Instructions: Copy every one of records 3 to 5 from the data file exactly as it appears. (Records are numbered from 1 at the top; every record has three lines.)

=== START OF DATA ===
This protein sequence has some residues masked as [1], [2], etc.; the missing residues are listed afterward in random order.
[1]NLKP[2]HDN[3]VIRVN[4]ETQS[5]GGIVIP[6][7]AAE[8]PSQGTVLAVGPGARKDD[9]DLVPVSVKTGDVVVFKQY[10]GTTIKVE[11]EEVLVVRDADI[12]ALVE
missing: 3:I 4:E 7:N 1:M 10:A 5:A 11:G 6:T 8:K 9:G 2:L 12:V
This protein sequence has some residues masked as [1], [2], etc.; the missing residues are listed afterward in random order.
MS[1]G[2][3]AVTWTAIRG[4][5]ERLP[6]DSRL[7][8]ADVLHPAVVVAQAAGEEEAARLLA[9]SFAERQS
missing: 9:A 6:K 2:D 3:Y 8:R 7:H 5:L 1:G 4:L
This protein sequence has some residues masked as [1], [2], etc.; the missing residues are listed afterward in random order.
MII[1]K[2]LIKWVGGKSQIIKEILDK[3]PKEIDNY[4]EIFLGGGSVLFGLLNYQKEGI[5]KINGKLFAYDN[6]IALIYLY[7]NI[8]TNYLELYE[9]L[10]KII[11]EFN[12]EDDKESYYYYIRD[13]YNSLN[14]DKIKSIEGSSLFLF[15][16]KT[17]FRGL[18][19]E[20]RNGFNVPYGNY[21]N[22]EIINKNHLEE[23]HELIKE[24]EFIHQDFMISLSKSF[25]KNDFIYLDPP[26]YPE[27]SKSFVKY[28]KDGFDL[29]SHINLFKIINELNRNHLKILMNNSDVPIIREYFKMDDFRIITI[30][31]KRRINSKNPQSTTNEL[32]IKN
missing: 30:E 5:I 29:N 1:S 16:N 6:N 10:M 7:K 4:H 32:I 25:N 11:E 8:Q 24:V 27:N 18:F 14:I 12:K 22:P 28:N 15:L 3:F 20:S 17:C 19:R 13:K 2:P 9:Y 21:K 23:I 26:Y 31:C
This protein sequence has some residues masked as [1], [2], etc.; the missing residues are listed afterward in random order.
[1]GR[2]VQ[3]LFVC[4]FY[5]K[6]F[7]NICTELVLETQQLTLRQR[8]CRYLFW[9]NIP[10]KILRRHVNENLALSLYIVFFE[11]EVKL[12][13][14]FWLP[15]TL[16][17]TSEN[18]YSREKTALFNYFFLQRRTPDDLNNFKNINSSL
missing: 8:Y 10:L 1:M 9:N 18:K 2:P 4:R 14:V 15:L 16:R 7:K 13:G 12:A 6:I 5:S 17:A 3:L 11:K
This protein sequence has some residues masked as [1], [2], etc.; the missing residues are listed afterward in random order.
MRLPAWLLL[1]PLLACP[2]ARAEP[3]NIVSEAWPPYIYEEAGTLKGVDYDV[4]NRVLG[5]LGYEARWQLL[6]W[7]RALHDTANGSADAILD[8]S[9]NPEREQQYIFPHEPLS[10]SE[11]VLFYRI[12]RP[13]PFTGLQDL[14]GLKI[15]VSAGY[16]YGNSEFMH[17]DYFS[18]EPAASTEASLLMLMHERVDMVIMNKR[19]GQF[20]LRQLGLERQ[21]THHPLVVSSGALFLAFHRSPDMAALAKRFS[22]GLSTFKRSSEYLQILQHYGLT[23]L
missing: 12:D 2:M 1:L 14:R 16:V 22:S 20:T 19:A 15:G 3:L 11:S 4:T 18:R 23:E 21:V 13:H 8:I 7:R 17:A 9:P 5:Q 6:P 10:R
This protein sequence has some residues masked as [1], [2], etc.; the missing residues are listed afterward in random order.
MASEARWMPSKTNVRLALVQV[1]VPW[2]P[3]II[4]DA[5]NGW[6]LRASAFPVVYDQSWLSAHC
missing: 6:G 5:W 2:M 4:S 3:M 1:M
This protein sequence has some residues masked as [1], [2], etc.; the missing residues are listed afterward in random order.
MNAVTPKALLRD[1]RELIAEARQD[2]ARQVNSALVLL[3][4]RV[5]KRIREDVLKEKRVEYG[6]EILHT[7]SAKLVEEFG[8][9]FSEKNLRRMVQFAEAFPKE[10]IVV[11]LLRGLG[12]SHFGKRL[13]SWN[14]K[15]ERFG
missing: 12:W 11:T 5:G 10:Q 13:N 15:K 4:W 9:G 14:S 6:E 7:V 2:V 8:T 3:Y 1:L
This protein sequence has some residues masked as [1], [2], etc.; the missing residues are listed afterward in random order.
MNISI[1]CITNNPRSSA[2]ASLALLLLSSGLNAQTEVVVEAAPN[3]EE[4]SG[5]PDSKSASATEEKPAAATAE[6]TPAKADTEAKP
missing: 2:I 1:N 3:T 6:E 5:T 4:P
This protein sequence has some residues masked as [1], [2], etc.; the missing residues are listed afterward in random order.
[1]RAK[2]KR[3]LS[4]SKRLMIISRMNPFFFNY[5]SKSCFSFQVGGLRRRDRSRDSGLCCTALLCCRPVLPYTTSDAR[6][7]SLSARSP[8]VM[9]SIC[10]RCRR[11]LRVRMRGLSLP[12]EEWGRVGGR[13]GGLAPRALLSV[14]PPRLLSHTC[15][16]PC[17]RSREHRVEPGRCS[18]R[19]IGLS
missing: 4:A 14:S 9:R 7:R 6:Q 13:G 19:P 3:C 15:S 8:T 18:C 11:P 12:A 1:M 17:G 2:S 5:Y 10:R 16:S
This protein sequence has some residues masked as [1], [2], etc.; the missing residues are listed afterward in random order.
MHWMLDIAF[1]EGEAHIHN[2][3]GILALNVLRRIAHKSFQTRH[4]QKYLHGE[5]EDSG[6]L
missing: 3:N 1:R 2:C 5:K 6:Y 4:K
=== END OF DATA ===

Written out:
This protein sequence has some residues masked as [1], [2], etc.; the missing residues are listed afterward in random order.
MII[1]K[2]LIKWVGGKSQIIKEILDK[3]PKEIDNY[4]EIFLGGGSVLFGLLNYQKEGI[5]KINGKLFAYDN[6]IALIYLY[7]NI[8]TNYLELYE[9]L[10]KII[11]EFN[12]EDDKESYYYYIRD[13]YNSLN[14]DKIKSIEGSSLFLF[15][16]KT[17]FRGL[18][19]E[20]RNGFNVPYGNY[21]N[22]EIINKNHLEE[23]HELIKE[24]EFIHQDFMISLSKSF[25]KNDFIYLDPP[26]YPE[27]SKSFVKY[28]KDGFDL[29]SHINLFKIINELNRNHLKILMNNSDVPIIREYFKMDDFRIITI[30][31]KRRINSKNPQSTTNEL[32]IKN
missing: 30:E 5:I 29:N 1:S 16:N 6:N 10:M 7:K 4:H 32:I 25:N 11:E 8:Q 24:V 27:N 18:F 14:I 12:K 22:P 28:N 15:L 3:F 20:S 17:C 19:R 13:K 2:P 9:Y 21:K 23:I 26:Y 31:C
This protein sequence has some residues masked as [1], [2], etc.; the missing residues are listed afterward in random order.
[1]GR[2]VQ[3]LFVC[4]FY[5]K[6]F[7]NICTELVLETQQLTLRQR[8]CRYLFW[9]NIP[10]KILRRHVNENLALSLYIVFFE[11]EVKL[12][13][14]FWLP[15]TL[16][17]TSEN[18]YSREKTALFNYFFLQRRTPDDLNNFKNINSSL
missing: 8:Y 10:L 1:M 9:N 18:K 2:P 4:R 14:V 15:L 16:R 7:K 13:G 12:A 6:I 5:S 17:A 3:L 11:K
This protein sequence has some residues masked as [1], [2], etc.; the missing residues are listed afterward in random order.
MRLPAWLLL[1]PLLACP[2]ARAEP[3]NIVSEAWPPYIYEEAGTLKGVDYDV[4]NRVLG[5]LGYEARWQLL[6]W[7]RALHDTANGSADAILD[8]S[9]NPEREQQYIFPHEPLS[10]SE[11]VLFYRI[12]RP[13]PFTGLQDL[14]GLKI[15]VSAGY[16]YGNSEFMH[17]DYFS[18]EPAASTEASLLMLMHERVDMVIMNKR[19]GQF[20]LRQLGLERQ[21]THHPLVVSSGALFLAFHRSPDMAALAKRFS[22]GLSTFKRSSEYLQILQHYGLT[23]L
missing: 12:D 2:M 1:L 14:R 16:V 22:S 20:T 19:A 15:G 3:L 11:S 4:T 18:R 23:E 21:V 13:H 8:I 7:R 17:A 9:P 5:Q 6:P 10:R